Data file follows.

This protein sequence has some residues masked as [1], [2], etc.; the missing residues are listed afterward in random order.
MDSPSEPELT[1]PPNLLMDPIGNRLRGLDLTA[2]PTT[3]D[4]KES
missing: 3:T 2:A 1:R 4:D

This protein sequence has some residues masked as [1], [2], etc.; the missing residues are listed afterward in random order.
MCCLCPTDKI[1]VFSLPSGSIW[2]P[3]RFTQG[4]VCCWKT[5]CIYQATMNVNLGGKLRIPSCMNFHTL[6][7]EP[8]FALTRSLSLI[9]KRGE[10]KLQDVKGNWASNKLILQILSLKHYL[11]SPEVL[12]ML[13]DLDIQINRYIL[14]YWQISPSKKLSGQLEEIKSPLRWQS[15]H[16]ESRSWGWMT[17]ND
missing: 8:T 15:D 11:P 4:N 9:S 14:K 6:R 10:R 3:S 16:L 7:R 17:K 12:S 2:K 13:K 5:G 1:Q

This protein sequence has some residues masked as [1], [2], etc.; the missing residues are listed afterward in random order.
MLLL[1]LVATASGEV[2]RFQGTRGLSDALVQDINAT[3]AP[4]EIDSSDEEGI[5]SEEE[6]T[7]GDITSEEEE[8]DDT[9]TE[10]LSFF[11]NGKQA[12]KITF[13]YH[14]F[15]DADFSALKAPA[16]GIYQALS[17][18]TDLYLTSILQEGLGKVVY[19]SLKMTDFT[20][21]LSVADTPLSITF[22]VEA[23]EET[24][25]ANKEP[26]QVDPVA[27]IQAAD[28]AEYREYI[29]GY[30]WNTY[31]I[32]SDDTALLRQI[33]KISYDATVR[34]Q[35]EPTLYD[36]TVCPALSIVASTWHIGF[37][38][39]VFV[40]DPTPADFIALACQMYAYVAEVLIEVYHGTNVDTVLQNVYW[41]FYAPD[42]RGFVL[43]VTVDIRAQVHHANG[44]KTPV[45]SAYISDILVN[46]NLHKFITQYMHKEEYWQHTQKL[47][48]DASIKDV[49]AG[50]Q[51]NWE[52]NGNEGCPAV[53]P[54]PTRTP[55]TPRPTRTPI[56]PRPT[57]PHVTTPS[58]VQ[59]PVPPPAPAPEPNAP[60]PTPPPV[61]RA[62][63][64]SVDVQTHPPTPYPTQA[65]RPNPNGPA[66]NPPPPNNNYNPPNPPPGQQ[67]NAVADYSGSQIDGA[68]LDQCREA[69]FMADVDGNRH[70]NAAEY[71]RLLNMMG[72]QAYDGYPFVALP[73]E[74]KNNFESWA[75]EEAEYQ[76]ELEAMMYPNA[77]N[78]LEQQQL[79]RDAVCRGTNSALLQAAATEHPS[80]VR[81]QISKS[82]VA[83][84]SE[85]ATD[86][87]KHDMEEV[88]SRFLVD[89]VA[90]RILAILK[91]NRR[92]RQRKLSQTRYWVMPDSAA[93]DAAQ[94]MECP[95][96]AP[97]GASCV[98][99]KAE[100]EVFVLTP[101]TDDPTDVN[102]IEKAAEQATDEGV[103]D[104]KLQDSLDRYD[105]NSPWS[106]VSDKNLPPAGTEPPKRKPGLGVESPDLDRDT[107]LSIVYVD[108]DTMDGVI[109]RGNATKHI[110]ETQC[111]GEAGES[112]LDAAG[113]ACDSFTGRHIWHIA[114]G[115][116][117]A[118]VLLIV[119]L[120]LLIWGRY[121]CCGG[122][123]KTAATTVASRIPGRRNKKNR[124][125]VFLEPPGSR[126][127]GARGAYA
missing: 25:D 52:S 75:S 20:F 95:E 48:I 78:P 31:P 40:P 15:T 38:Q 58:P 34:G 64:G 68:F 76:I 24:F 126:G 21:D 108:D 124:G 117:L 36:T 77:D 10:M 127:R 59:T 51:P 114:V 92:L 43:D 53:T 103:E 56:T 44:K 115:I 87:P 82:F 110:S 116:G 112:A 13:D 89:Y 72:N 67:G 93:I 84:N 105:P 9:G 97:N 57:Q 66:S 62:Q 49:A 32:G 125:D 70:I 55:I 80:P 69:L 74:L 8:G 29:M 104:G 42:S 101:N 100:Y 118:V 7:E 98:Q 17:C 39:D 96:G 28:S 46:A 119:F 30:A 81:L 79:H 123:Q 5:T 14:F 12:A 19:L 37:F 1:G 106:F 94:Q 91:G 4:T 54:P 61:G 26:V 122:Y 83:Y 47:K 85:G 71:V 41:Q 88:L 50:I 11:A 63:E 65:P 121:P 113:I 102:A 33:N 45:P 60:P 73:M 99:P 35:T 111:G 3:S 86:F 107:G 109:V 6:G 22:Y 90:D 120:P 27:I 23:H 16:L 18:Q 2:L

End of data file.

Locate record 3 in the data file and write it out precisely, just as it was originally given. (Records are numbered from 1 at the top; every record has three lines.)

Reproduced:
This protein sequence has some residues masked as [1], [2], etc.; the missing residues are listed afterward in random order.
MLLL[1]LVATASGEV[2]RFQGTRGLSDALVQDINAT[3]AP[4]EIDSSDEEGI[5]SEEE[6]T[7]GDITSEEEE[8]DDT[9]TE[10]LSFF[11]NGKQA[12]KITF[13]YH[14]F[15]DADFSALKAPA[16]GIYQALS[17][18]TDLYLTSILQEGLGKVVY[19]SLKMTDFT[20][21]LSVADTPLSITF[22]VEA[23]EET[24][25]ANKEP[26]QVDPVA[27]IQAAD[28]AEYREYI[29]GY[30]WNTY[31]I[32]SDDTALLRQI[33]KISYDATVR[34]Q[35]EPTLYD[36]TVCPALSIVASTWHIGF[37][38][39]VFV[40]DPTPADFIALACQMYAYVAEVLIEVYHGTNVDTVLQNVYW[41]FYAPD[42]RGFVL[43]VTVDIRAQVHHANG[44]KTPV[45]SAYISDILVN[46]NLHKFITQYMHKEEYWQHTQKL[47][48]DASIKDV[49]AG[50]Q[51]NWE[52]NGNEGCPAV[53]P[54]PTRTP[55]TPRPTRTPI[56]PRPT[57]PHVTTPS[58]VQ[59]PVPPPAPAPEPNAP[60]PTPPPV[61]RA[62][63][64]SVDVQTHPPTPYPTQA[65]RPNPNGPA[66]NPPPPNNNYNPPNPPPGQQ[67]NAVADYSGSQIDGA[68]LDQCREA[69]FMADVDGNRH[70]NAAEY[71]RLLNMMG[72]QAYDGYPFVALP[73]E[74]KNNFESWA[75]EEAEYQ[76]ELEAMMYPNA[77]N[78]LEQQQL[79]RDAVCRGTNSALLQAAATEHPS[80]VR[81]QISKS[82]VA[83][84]SE[85]ATD[86][87]KHDMEEV[88]SRFLVD[89]VA[90]RILAILK[91]NRR[92]RQRKLSQTRYWVMPDSAA[93]DAAQ[94]MECP[95][96]AP[97]GASCV[98][99]KAE[100]EVFVLTP[101]TDDPTDVN[102]IEKAAEQATDEGV[103]D[104]KLQDSLDRYD[105]NSPWS[106]VSDKNLPPAGTEPPKRKPGLGVESPDLDRDT[107]LSIVYVD[108]DTMDGVI[109]RGNATKHI[110]ETQC[111]GEAGES[112]LDAAG[113]ACDSFTGRHIWHIA[114]G[115][116][117]A[118]VLLIV[119]L[120]LLIWGRY[121]CCGG[122][123]KTAATTVASRIPGRRNKKNR[124][125]VFLEPPGSR[126][127]GARGAYA
missing: 25:D 52:S 75:S 20:F 95:E 48:I 78:P 31:P 40:P 15:T 38:Q 58:P 34:G 64:G 68:F 76:I 24:F 126:G 21:D 108:D 124:G 117:L 36:T 77:D 10:M 127:R 59:T 51:P 114:V 92:L 43:D 53:T 103:E 56:T 44:K 115:I 87:P 82:F 110:S 116:G 112:A 13:D 89:Y 72:N 67:G 93:I 84:N 105:P 9:G 97:N 57:Q 66:S 62:Q 49:A 32:G 125:D 70:I 55:I 80:P 69:L 74:L 8:G 29:M 104:G 42:S 101:N 100:Y 118:V 7:E 98:Q 17:C 39:D 96:G 28:S 46:A 119:F 30:A 81:L 79:H 123:Q 5:T 14:F 12:A 19:L 37:F 1:G 106:F 94:Q 91:G 4:T 54:P 61:G 26:V 122:Y 83:Y 47:K 85:G 71:V 41:Q 88:L 50:I 11:A 63:E 65:P 121:P 113:I 102:A 33:N 45:P 60:P 73:M 99:P 35:T 111:G 3:S 86:F 107:G 109:V 6:G 22:Y 90:D 120:P 27:I 23:H 16:L 18:Q 2:L